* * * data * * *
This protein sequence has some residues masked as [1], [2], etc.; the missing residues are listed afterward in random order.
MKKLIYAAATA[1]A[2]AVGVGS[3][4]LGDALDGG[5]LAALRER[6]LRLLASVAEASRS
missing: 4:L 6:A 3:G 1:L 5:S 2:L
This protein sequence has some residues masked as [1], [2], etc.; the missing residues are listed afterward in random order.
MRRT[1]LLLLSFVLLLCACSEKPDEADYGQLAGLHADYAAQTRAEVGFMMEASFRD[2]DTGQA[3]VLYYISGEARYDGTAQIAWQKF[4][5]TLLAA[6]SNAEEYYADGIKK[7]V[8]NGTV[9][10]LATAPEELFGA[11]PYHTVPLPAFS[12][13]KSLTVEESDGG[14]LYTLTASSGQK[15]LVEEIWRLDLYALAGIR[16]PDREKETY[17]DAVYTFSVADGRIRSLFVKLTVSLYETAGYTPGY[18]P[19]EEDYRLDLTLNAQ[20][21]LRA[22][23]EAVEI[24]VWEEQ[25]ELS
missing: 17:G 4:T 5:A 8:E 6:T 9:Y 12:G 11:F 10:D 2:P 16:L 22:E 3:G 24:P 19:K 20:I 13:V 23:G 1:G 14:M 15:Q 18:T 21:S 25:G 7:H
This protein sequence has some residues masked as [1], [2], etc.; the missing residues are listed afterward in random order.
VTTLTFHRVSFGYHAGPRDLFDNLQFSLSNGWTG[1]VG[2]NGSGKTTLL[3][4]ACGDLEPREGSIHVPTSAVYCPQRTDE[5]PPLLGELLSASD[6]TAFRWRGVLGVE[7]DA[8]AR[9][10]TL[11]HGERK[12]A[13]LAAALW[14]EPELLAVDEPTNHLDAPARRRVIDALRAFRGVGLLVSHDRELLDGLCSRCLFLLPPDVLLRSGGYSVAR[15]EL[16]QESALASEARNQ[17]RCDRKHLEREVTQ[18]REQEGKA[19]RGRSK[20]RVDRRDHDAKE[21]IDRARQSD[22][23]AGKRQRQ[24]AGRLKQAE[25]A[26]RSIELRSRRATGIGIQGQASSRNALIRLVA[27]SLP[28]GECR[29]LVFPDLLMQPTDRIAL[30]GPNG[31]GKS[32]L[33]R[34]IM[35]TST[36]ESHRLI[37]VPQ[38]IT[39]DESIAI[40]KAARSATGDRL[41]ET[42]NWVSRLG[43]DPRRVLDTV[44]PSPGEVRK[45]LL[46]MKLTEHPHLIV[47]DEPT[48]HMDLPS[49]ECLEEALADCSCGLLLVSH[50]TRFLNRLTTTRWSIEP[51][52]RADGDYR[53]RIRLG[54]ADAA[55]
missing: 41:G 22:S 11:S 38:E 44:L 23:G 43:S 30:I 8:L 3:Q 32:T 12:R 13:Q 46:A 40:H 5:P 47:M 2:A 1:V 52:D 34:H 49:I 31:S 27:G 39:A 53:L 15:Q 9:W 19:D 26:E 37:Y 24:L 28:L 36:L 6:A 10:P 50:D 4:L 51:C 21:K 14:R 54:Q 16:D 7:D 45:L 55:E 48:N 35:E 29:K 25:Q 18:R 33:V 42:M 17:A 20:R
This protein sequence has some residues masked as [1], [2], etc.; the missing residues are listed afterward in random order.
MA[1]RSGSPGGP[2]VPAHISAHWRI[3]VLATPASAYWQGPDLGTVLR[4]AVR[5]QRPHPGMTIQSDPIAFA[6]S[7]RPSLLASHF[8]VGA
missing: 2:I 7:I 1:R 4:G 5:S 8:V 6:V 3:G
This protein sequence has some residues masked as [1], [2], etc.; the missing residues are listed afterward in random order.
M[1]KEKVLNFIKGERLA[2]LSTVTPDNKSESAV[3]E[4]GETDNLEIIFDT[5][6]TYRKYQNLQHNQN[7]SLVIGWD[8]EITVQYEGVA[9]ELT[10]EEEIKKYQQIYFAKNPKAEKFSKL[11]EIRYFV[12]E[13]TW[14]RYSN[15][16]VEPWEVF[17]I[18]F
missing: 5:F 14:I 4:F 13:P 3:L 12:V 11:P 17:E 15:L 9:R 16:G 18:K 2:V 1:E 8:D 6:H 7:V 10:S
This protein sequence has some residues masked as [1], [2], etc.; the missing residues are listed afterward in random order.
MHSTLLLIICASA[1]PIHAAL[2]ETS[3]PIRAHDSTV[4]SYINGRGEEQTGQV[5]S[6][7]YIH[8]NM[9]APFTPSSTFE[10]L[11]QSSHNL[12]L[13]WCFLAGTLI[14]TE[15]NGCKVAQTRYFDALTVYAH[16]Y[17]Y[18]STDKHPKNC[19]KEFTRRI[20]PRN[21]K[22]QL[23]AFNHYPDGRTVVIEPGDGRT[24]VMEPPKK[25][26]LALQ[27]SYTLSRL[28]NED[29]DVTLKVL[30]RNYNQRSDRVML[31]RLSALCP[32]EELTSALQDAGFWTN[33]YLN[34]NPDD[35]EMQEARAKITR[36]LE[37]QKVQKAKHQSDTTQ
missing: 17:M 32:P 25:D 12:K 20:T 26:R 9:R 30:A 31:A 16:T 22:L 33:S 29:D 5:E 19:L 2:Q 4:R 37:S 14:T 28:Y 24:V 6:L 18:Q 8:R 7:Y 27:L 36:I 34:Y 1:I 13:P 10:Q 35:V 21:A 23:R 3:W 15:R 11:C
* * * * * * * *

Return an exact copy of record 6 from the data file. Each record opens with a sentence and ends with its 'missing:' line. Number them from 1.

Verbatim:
This protein sequence has some residues masked as [1], [2], etc.; the missing residues are listed afterward in random order.
MHSTLLLIICASA[1]PIHAAL[2]ETS[3]PIRAHDSTV[4]SYINGRGEEQTGQV[5]S[6][7]YIH[8]NM[9]APFTPSSTFE[10]L[11]QSSHNL[12]L[13]WCFLAGTLI[14]TE[15]NGCKVAQTRYFDALTVYAH[16]Y[17]Y[18]STDKHPKNC[19]KEFTRRI[20]PRN[21]K[22]QL[23]AFNHYPDGRTVVIEPGDGRT[24]VMEPPKK[25][26]LALQ[27]SYTLSRL[28]NED[29]DVTLKVL[30]RNYNQRSDRVML[31]RLSALCP[32]EELTSALQDAGFWTN[33]YLN[34]NPDD[35]EMQEARAKITR[36]LE[37]QKVQKAKHQSDTTQ
missing: 17:M 32:P 25:D 12:K 20:T 26:R 9:R 30:A 31:A 16:T 22:L 33:S 29:D 5:E 19:L 2:Q 4:R 37:S 14:T 28:Y 24:V 6:L 18:Q 8:R 7:Y 27:L 36:I 34:Y 1:I 13:P 10:Q 35:V 21:A 23:R 3:W 15:R 11:C